When I first saw Andy Baio’s announcement that he was teaming up with Andy McMillan to produce XOXO, I went to the Kickstarter page, watched the video, and thought “hmmm, this could be interesting.” I went back to it a few hours later, watched the video again and decided I pretty much wanted to go. A conference about creativity and disruption organized by a friend in Portland during September? Yep. Sounds good. Then I checked the growing list of backers and saw several familiar names. People I knew and loved and would travel a zillion miles to see all together in one place. Except that I wouldn’t have to travel anywhere. Within moments, I had pledged $400 for a ticket.
Good thing. Within 50 hours of launching, XOXO was sold out.
A day or so later, I got an email from Andy wondering if I would like to photograph the event. Since, you know, I do that kind of thing professionally. But after thinking about it for a few minutes, I decided I’d take a pass and just be an attendee. Of course, that didn’t stop me from making a few photos. I couldn’t help myself. But not many. Just enough for myself and almost always from wherever I was sitting. And only on the first few days. The last day was a no-camera day for me.
An early highlight of the event for me was meeting with Dan Provost and Tom Gerhardt from Studio Neat on the first night. Not only do I have both a Glif and a Cosmonaut, but Studio Neat is a company that Luma Labs—the camera strap business that I run with Greg Koenig—can certainly learn a few things from. The four of us had a great conversation, the first of many I hope, and one that has had Greg and I kicking a lot of interesting ideas back and forth since. You’ll almost certainly see the implementation of some of these ideas over the next few months over at Luma Labs.
The attendee list at XOXO couldn’t have been better curated if one had tried to. The fact that it wasn’t actively curated at all is almost surprising. On the other hand, it shouldn’t be as everyone who signed up was almost certainly connected to the organizers in some way by somewhat less than two degrees of separation. In the crowd, I found an interesting overlap of all the worlds I’ve participated in over the last 15 years. Geeks from the old O’Reilly conferences like ETech, builders from the Maker community, and even a few connectors from the TED universe. It was gratifying to see more connections between these worlds get made and grow stronger overnight. I feel like a lucky bastard in that I get to participate in these various circles, and even more lucky that I get to watch them come together like this.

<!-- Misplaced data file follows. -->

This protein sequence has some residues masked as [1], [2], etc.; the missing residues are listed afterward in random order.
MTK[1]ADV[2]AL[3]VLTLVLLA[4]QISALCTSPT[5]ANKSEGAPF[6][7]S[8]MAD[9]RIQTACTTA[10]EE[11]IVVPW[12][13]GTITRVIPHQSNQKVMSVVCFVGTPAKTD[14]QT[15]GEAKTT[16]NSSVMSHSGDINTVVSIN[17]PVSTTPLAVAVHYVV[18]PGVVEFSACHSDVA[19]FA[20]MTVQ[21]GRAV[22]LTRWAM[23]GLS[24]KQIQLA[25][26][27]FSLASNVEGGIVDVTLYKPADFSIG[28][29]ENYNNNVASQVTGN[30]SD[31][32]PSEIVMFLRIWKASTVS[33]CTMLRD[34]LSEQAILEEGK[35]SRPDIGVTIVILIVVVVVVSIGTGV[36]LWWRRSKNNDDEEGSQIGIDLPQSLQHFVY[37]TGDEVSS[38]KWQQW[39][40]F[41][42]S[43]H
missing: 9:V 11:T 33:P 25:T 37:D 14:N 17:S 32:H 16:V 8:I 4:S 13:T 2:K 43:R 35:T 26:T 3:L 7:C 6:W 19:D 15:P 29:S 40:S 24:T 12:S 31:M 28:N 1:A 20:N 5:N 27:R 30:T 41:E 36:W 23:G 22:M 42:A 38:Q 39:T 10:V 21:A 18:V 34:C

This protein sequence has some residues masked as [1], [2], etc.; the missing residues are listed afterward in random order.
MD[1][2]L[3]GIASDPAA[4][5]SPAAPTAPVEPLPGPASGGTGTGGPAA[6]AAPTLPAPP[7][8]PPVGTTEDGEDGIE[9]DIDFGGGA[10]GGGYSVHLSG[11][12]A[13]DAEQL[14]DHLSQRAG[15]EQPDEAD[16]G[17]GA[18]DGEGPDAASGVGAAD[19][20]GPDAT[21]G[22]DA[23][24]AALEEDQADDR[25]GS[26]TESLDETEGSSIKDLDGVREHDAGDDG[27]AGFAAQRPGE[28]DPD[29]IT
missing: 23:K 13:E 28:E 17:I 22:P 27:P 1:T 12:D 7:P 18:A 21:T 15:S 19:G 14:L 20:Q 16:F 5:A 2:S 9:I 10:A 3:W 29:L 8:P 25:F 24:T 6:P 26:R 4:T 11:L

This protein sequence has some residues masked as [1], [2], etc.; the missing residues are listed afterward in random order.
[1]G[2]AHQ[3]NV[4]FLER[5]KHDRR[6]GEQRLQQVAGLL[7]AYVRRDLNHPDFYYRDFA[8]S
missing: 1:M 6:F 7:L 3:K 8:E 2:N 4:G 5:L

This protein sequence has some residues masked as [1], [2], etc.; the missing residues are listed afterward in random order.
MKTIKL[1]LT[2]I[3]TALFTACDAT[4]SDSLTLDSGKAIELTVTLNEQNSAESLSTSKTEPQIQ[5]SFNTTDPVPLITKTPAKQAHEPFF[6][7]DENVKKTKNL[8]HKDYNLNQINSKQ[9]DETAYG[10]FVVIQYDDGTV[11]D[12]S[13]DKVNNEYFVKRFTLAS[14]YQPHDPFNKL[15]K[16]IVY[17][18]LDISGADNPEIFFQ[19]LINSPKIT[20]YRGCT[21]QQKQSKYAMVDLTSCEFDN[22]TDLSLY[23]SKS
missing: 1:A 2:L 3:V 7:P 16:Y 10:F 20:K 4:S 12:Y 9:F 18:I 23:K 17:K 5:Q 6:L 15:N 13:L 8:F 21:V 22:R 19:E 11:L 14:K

Another great thing about XOXO was that it was a distinctly Made in Portland event. Andy and Andy bucked a lot of traditional rules of putting on a conference. Instead of holding the event at the convention center where everything would have been both easier and more drab with a stage in a dark hall swathed with black drape, they held it in a brightly lit space at the Yale Union in southeast Portland. That decision also gave them the freedom to skip the traditional practice of catering in crappy food at insane prices that would have had to be built into the ticket charge. Instead, they talked a bunch of awesome Portland food carts into coming out and selling meals directly to attendees. There was even a mini-café operated by Stumptown for everyone to get their morning espresso fix.
Beyond the venue, Andy and Andy also made sure that everyone got a lot of time to venture out and explore a bit of Portland. There were organized pub crawls, Panic threw an open house in their offices downtown, and Wieden+Kennedy opened up their rooftop deck on top of their building in the Pearl District. In fact, the entire first full day of the event was dedicated to getting out, socializing, and letting people really get to know each other before settling into sessions on Saturday and Sunday.
So, what was there not to like? Not much, honestly. I mean, you’d really have to stretch to complain about things. For example, you could say that there were simply too many great people there to meet them all and that it was impossible to have an hour-long conversation with everyone you really wanted to talk to. Oh, and did they really have to run the parties so late? And really, what was up with starting the sessions in the morning at 10:30? That’s just too polite for those who were inevitably going to be a bit worse for wear from the night before. Who wants to start a day of sessions on a decent night’s sleep, anyway?
Seriously, the event was amazingly well executed, especially within the budget—the magnitude of which is plainly public on the Kickstarter page. Having been part of hundreds of events over the years, there’s very little I would have advised the Andys to do differently if I’d been a core part of this event’s planning. The minor operational quibbles that did come up were the sorts of things are inevitable the first time you put on an event in a venue. They won’t be repeated.
In short: XOXO was awesome. If you weren’t there and the topics it covers sound even remotely interesting, you shoulda been. What you’ll see on the videos of the conference sessions when they come out is only a small fraction of what it was like to be there. If you were there, well, thank you for helping make it incredible. Every single interaction I had was significant, even if it wasn’t long enough. My only regret is that I was recovering from a head cold and couldn’t participate at 120% like I wanted to.
Finally, if you were on the fence about going this time, don’t hesitate to jump in on tickets for the next time. Oh wait, forget I said that. I don’t want to miss my place in line for the next one. Oh yes, if there’s another XOXO, you better believe that I’ll be there. Wouldn’t dream of missing it. Thank you, Andy and Andy.